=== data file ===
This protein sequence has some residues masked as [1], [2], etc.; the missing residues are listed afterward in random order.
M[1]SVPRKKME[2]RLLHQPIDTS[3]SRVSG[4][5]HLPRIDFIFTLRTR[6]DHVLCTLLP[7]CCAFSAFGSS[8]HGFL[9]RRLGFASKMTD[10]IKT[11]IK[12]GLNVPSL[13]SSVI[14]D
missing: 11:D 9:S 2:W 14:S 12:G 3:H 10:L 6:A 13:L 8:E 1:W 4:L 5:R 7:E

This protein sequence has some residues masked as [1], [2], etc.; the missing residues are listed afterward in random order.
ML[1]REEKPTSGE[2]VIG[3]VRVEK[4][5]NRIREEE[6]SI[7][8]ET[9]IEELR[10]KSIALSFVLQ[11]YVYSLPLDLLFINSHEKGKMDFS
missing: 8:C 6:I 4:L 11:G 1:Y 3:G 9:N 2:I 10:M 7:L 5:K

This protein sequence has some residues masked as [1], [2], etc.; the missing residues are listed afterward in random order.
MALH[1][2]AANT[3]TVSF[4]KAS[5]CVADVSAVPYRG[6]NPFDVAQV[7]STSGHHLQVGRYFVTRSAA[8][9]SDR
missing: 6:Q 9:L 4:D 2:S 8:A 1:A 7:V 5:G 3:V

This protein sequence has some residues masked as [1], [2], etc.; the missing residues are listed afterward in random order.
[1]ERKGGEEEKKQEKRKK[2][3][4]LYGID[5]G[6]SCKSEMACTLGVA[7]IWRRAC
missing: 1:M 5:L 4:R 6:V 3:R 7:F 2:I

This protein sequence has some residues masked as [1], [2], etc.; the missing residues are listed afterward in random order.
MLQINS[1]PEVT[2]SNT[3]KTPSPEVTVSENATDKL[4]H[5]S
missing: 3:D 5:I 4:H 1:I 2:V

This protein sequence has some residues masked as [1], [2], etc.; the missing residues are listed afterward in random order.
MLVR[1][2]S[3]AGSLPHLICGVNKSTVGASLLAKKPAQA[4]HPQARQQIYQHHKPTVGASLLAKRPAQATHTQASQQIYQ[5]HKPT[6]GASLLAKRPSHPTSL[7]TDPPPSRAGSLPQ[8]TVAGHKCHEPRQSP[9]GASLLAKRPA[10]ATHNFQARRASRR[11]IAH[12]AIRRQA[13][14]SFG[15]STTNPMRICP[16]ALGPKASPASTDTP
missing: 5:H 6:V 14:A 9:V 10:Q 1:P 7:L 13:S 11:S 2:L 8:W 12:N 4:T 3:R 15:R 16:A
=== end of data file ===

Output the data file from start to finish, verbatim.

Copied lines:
This protein sequence has some residues masked as [1], [2], etc.; the missing residues are listed afterward in random order.
M[1]SVPRKKME[2]RLLHQPIDTS[3]SRVSG[4][5]HLPRIDFIFTLRTR[6]DHVLCTLLP[7]CCAFSAFGSS[8]HGFL[9]RRLGFASKMTD[10]IKT[11]IK[12]GLNVPSL[13]SSVI[14]D
missing: 11:D 9:S 2:W 14:S 12:G 3:H 10:L 6:A 13:L 8:E 1:W 4:L 5:R 7:E

This protein sequence has some residues masked as [1], [2], etc.; the missing residues are listed afterward in random order.
ML[1]REEKPTSGE[2]VIG[3]VRVEK[4][5]NRIREEE[6]SI[7][8]ET[9]IEELR[10]KSIALSFVLQ[11]YVYSLPLDLLFINSHEKGKMDFS
missing: 8:C 6:I 4:L 11:G 1:Y 3:G 9:N 2:I 10:M 7:L 5:K

This protein sequence has some residues masked as [1], [2], etc.; the missing residues are listed afterward in random order.
MALH[1][2]AANT[3]TVSF[4]KAS[5]CVADVSAVPYRG[6]NPFDVAQV[7]STSGHHLQVGRYFVTRSAA[8][9]SDR
missing: 6:Q 9:L 4:D 2:S 8:A 1:A 7:V 5:G 3:V

This protein sequence has some residues masked as [1], [2], etc.; the missing residues are listed afterward in random order.
[1]ERKGGEEEKKQEKRKK[2][3][4]LYGID[5]G[6]SCKSEMACTLGVA[7]IWRRAC
missing: 1:M 5:L 4:R 6:V 3:R 7:F 2:I

This protein sequence has some residues masked as [1], [2], etc.; the missing residues are listed afterward in random order.
MLQINS[1]PEVT[2]SNT[3]KTPSPEVTVSENATDKL[4]H[5]S
missing: 3:D 5:I 4:H 1:I 2:V

This protein sequence has some residues masked as [1], [2], etc.; the missing residues are listed afterward in random order.
MLVR[1][2]S[3]AGSLPHLICGVNKSTVGASLLAKKPAQA[4]HPQARQQIYQHHKPTVGASLLAKRPAQATHTQASQQIYQ[5]HKPT[6]GASLLAKRPSHPTSL[7]TDPPPSRAGSLPQ[8]TVAGHKCHEPRQSP[9]GASLLAKRPA[10]ATHNFQARRASRR[11]IAH[12]AIRRQA[13][14]SFG[15]STTNPMRICP[16]ALGPKASPASTDTP
missing: 5:H 6:V 14:A 9:V 10:Q 1:P 7:L 13:S 11:S 2:L 8:W 12:N 4:T 3:R 15:R 16:A